Lately my brain has felt more scattered than normal. I call it corona brain and point to the five-month summer we’ve had at home.
I have loved this extra time with my family, and being forced to slow down and simplify our lives has brought me closer to my four daughters. But now, I’m a little nervous as they start a new school year that looks different than anything they’ve done before.
My daughters are ready for school because they miss their friends, and I’m ready for school because I miss the structure. They’ll be juggling online learning, masks, social, distancing, and frequently changing plans. I know it’s going to be exhausting, both mentally and physically, and I want to support them through the challenges.
How I Will Help My Teens this School Year
Here are the ways I will stay connected with my teens:
1. Listen and be empathetic
Most students don’t like online learning because it’s hard to pay attention and learn, especially in subjects like math. While I’m thankful we have this option during a global pandemic, it’s important to let our children admit how they really feel.
I can help my teens by offering a safe place for my kids to vent and process their thoughts and emotions. Sometimes just getting the truth out—and having someone who understands—makes a bad day better.
2. Surprise them with their favorite food
For most teenagers, including mine, food is one of their favorite things. Presenting their favorite snacks or meals when they’re tired or depleted can earn me an ear-to-ear grin. Whatever makes their young hearts sing—chips and queso, a smoothie, a Sonic Slush, a Greek salad, a ribeye steak or a BBQ sandwich—can be the perfect thing to make a stressful week or a difficult test a little easier.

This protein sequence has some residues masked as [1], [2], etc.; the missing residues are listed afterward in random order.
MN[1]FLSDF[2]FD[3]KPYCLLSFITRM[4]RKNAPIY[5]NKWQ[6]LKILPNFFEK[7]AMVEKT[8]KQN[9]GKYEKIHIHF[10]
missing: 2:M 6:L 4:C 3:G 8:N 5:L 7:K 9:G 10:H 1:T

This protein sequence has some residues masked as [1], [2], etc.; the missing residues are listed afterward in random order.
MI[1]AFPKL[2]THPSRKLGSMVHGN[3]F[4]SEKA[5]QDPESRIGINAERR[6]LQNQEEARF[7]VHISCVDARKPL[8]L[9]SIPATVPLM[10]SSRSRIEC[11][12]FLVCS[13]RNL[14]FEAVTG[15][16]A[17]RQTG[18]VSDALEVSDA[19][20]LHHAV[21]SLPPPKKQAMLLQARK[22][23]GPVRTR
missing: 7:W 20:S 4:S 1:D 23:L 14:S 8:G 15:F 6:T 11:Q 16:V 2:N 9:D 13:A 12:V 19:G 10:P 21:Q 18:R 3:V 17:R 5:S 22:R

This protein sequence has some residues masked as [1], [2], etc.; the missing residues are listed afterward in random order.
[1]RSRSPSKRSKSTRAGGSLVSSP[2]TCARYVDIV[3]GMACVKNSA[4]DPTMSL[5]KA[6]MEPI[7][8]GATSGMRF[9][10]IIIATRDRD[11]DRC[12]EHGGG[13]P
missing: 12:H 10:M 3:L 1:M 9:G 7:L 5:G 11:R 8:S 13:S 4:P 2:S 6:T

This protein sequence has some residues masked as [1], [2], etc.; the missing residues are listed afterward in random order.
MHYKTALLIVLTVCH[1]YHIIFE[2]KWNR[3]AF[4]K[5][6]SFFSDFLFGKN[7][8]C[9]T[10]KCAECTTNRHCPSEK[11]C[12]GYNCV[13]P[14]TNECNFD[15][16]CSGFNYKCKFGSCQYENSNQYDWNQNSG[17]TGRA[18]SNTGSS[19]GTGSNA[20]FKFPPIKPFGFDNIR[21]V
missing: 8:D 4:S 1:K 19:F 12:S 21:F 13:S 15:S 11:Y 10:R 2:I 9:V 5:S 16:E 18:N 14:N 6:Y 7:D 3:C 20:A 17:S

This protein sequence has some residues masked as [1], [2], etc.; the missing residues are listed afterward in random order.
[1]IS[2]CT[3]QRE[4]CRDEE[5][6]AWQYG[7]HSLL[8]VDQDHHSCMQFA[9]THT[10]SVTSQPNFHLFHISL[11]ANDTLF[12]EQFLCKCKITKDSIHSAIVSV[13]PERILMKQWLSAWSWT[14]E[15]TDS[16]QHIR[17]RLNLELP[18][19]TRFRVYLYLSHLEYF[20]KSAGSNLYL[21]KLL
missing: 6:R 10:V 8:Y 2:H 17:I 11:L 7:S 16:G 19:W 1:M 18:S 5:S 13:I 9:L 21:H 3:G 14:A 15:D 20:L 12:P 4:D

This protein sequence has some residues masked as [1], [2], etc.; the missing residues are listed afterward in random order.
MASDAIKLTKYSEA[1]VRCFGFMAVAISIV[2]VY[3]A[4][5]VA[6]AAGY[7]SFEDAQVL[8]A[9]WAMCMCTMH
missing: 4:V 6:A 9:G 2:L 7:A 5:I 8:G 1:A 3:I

3. Be patient and remember myself at their age
When considering my kids’ perspectives, I can help them by remembering my shortcomings as a teenager. I was friendly, but also self-centered and overly concerned with other people’s opinions of me.
The truth is, we are all a work-in-progress, and just as we needed adults during our awkward teenage years who loved us and encouraged us well, our kids need the same. Remembering myself at their age can soften my heart and give me the patience I need as I guide them through a challenging and stressful season.
4. Help them find creative outlets
Extra time at home has helped my teenagers tap into their creativity. I know teens who have built bookshelves, decks, and rock gardens; painted bathrooms; pulled out the sewing machine; and learned to play the ukulele.
One of my daughters started creating unbelievable cake art. Another daughter talked me into letting her paint a geometric wall in her bedroom. I was amazed by how well it turned out.
Anxiety levels are high for our teens. A great way to help them is to have healthy escapes that relieve stress and lead to creative endeavors that they do solely for the sake of fun.
5. Be strong, but realistic
After my mom died last February, my daughter overheard me send a voice text to a friend who had checked on me. I said it had been a hard day and I had cried, but I was doing better. Afterward my daughter told me, “Wow, you’re so honest!” I told her that I’d learned to be honest and let my friends in so they can help me when I need it. I encouraged her to do the same because no one should ever struggle alone.
I believe parents should be a source of strength and hope, yet I also believe that we help our teens (and ourselves) by admitting our humanity. Few of us are living our best life right now, and while we clearly shouldn’t burden our teenagers with heavy adult problems, we can be real. We can admit when we feel anxious or sad and what’s helping us cope in healthy ways. Doing this encourages our teens to open up. It’s put us on the same team to help each other forward.
This school year won’t be normal or easy, but no matter what happens, we know how to help our teens. We can connect with our teenagers in meaningful ways and set a positive stage for the seasons to come.